About the Author
First of all, thanks so much for having me. As with most authors, I've been writing since I was a child. What or whom inspired you? When much older, my sister inspired me to become serious. She and I always considered ourselves intellectual snobs, but one evening over glasses of wine, we admitted (which will never be repeated, right?) that we were closet historical romance readers. We had another glass of wine, and over that, decided to write a historical romance novel. I mean, how hard could it be? So, we chose a period of history and started writing. My sister got tired. (It was harder than we both thought.) But I was inspired and continued. My London novels are a result, and they are not romances. Oh, there are traces of romance. Jasper's Lament has a little more than a trace.
2. How many books have you written and in what genres?
I've written 5 novels, all historical fiction. It's almost a series, in that I've a novel each year of the 1660's in London. Jasper's Lament is my latest, 1664. I'll continue in this vein until 1666 when most of London burns to the ground.
3. What writing projects are you currently working on?
I'm in the midst of researching my London 1665 novel, the year of the plague. What can you tell us about these projects? This one will be a problem. The 1665 Plague in London has been written about too much, the subject saturating readers, but I started this series with King Charles II's Restoration, and have told a story each year, non-royalty mind you, that I can't just skip 1665. I'll have to make certain the plague is part of the background rather than the subject matter. It'll be hard, though, since so many died.
I'd have my character leave town, start anew, but my stories are about 'Elizabethan London' which is gone, now. I want the reader to feel they've walked those old streets, smelled the coal smoke. I want them to know what it's like to meet a crowd who cannot go farther. The narrow lane is blocked by horse-drawn drays that face each other, their drivers not willing to let the other pass.
4. What does your writing process look like?
In the mornings, I'll go through email, facebook and twitter, do some promo; then critique chapters from my writer's group. After this, I'm free to write. I take a deep breath, and go into a 'place', like meditation.
5. Where is your favorite place to write?
I always sit at my desk where I can see outside.
Pretty important. Jasper is a Puritan and Puritan names at this time were very long. For instance, Nicolas Barbon's (17th century economist & physician) real name was: If-Christ-had-not-died-for-thee-thou-hadst-been-damned Barebone. In the light of this, Jasper's full name is Jasper Praise-God Pitt. His father's: Holy-Grail-Lament Pitt, and his uncle's: Peter-the-Baptist Pitt. How do you choose names for your characters? In the case of my most recent release, names came naturally. Lament Pitt dies, and Jasper finds out his father was not as he seemed, thus Jasper's Lament, a bit of a play on words. Usually, though, my selection comes from a list I've created of 17th century names, both male and female. Do you have any name resources you would suggest? Most come from my many sources of research.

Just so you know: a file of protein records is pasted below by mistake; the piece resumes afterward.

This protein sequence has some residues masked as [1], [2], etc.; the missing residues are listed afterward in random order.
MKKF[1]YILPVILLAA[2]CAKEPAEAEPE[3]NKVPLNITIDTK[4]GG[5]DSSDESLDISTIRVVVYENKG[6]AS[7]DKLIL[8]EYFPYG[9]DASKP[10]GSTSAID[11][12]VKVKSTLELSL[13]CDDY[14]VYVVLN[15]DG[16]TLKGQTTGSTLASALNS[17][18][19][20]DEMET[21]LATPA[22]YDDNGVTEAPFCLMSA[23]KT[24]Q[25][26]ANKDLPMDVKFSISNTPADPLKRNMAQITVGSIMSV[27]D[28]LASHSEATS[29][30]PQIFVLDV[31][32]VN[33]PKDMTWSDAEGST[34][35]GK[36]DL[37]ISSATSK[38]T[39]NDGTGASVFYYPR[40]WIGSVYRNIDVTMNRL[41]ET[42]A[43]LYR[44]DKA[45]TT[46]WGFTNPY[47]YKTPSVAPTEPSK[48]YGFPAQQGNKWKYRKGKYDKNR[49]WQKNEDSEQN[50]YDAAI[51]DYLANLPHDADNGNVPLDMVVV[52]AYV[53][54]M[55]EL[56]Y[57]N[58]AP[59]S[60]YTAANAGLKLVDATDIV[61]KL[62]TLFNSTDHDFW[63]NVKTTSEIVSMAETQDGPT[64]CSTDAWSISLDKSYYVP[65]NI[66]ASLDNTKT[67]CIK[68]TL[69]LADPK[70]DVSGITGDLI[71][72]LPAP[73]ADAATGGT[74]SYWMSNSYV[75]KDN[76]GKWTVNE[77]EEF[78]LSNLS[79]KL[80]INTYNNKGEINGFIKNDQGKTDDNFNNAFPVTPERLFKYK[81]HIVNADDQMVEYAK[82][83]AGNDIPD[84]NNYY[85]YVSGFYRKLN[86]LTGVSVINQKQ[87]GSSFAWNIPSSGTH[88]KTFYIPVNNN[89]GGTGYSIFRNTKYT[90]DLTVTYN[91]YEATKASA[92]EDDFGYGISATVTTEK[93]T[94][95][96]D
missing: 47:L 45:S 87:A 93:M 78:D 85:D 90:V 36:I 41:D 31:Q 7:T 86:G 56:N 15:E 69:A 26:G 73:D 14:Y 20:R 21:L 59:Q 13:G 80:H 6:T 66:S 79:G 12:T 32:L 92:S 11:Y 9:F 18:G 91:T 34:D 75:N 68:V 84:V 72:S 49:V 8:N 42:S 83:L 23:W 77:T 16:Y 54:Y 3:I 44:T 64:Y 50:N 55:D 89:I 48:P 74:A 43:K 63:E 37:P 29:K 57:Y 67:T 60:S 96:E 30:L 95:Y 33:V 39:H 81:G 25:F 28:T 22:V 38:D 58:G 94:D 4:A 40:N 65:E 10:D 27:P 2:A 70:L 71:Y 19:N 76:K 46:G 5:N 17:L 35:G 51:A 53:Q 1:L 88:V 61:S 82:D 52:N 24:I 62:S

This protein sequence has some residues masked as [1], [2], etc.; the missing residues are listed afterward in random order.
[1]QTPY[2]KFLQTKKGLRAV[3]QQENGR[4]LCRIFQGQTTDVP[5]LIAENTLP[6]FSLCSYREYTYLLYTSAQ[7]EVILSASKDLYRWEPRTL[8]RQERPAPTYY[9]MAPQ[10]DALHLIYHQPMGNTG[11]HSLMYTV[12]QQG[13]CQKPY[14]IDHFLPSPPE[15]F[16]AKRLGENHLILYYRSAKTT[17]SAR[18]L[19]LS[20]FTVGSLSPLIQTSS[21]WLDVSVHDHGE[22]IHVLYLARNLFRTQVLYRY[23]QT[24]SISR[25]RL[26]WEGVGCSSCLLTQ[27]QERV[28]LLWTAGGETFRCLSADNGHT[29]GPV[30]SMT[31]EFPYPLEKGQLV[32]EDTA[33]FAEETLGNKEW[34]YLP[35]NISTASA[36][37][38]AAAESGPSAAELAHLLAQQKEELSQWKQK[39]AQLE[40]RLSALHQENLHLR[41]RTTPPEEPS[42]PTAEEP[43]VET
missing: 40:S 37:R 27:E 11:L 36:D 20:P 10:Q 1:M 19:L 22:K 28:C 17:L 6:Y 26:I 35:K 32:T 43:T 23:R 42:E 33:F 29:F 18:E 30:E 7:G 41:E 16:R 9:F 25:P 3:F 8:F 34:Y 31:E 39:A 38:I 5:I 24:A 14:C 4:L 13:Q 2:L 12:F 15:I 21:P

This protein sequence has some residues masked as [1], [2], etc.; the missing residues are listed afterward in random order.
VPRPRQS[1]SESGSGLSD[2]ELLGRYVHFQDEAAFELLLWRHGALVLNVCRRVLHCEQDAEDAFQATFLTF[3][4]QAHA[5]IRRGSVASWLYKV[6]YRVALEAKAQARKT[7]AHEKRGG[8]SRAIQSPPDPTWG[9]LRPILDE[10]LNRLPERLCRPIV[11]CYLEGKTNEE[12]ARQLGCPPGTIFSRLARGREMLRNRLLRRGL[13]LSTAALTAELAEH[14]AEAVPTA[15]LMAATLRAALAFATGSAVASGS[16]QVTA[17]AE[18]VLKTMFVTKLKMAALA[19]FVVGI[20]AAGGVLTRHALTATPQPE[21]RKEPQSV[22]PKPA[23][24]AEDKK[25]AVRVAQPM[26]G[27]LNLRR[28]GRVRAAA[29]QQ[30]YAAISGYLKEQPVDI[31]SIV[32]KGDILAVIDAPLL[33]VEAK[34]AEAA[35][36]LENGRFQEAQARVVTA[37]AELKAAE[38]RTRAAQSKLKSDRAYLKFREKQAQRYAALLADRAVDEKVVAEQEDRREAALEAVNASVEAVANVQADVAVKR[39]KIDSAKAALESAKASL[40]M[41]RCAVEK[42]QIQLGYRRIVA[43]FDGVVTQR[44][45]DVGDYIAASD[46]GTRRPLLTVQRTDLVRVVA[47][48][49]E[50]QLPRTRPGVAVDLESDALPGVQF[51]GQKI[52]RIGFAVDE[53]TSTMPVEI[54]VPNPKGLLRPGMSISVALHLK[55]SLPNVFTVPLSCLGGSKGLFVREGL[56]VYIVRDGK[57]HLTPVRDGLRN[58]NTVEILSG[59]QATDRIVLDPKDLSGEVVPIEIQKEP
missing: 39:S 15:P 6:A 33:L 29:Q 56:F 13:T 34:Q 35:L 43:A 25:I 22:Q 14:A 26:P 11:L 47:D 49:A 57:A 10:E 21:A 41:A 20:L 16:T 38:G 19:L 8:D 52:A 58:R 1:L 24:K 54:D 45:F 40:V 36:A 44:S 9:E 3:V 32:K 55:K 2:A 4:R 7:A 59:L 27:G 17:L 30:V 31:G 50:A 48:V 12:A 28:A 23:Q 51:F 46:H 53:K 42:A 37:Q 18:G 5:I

7. What authors/novels that you enjoy would you recommend?
Some novelists have books that strike at your heart. One of these is A Tale of Two Cities by Charles Dickens. I enjoyed Hawthorne's A Marble Fawn, too. Another standby is The Count of Monte Cristo by Dumas (I tried to read it in French once. Didn't work too well.)
8. Where is your favorite place to read and why?
I like to read on a ratty chair on the patio of my backyard. The pic shows damp but we do live in Seattle. (Can I get a picture of this?) Please see attached.
The 17th century London, England.
10. If you could choose someone famous to star in one of your books made to a movie, who would you choose and for which character?
At the moment, I'd choose Jasper's Lament, and I'd love a young Kenneth Branagh to play his part (since Jasper is 25). Mr Branagh's talent is all encompassing who could play a flawed man such as Jasper.
11. What inspired the idea for Jasper’s Lament? History inspired Jasper's Lament. The fact I write a novel per year, London 1664 is filled with innuendo, gossip, and fears that war with the Dutch is imminent. The heads of state are ambivalent until the London merchants press their case before Parliament & King Charles II. So, I made my character a merchant. History shows since the Restoration, not everyone wanted the king's return & there were plots against him, so I made my character an unwilling participant in a plot.
12. What other hobbies do you enjoy when you are not writing? Husband and I like to travel, explore different parts of the country that are so incredibly beautiful.